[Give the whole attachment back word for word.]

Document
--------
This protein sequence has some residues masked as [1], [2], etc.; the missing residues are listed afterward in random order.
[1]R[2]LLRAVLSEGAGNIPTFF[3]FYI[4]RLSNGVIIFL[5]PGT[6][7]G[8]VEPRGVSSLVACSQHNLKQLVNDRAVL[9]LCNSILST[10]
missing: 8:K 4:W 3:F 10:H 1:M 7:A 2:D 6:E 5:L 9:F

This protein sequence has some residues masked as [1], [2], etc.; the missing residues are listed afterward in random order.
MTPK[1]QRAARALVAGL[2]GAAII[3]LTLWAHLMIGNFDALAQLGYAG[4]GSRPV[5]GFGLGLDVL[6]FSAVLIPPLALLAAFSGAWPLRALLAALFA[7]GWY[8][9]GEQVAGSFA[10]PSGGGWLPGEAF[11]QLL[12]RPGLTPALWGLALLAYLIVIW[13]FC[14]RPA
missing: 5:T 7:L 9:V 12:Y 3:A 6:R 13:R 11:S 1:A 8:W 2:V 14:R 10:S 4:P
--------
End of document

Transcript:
This protein sequence has some residues masked as [1], [2], etc.; the missing residues are listed afterward in random order.
[1]R[2]LLRAVLSEGAGNIPTFF[3]FYI[4]RLSNGVIIFL[5]PGT[6][7]G[8]VEPRGVSSLVACSQHNLKQLVNDRAVL[9]LCNSILST[10]
missing: 8:K 4:W 3:F 10:H 1:M 7:A 2:D 6:E 5:L 9:F

This protein sequence has some residues masked as [1], [2], etc.; the missing residues are listed afterward in random order.
MTPK[1]QRAARALVAGL[2]GAAII[3]LTLWAHLMIGNFDALAQLGYAG[4]GSRPV[5]GFGLGLDVL[6]FSAVLIPPLALLAAFSGAWPLRALLAALFA[7]GWY[8][9]GEQVAGSFA[10]PSGGGWLPGEAF[11]QLL[12]RPGLTPALWGLALLAYLIVIW[13]FC[14]RPA
missing: 5:T 7:L 9:V 12:Y 3:A 6:R 13:R 11:S 1:A 8:W 2:V 14:R 10:S 4:P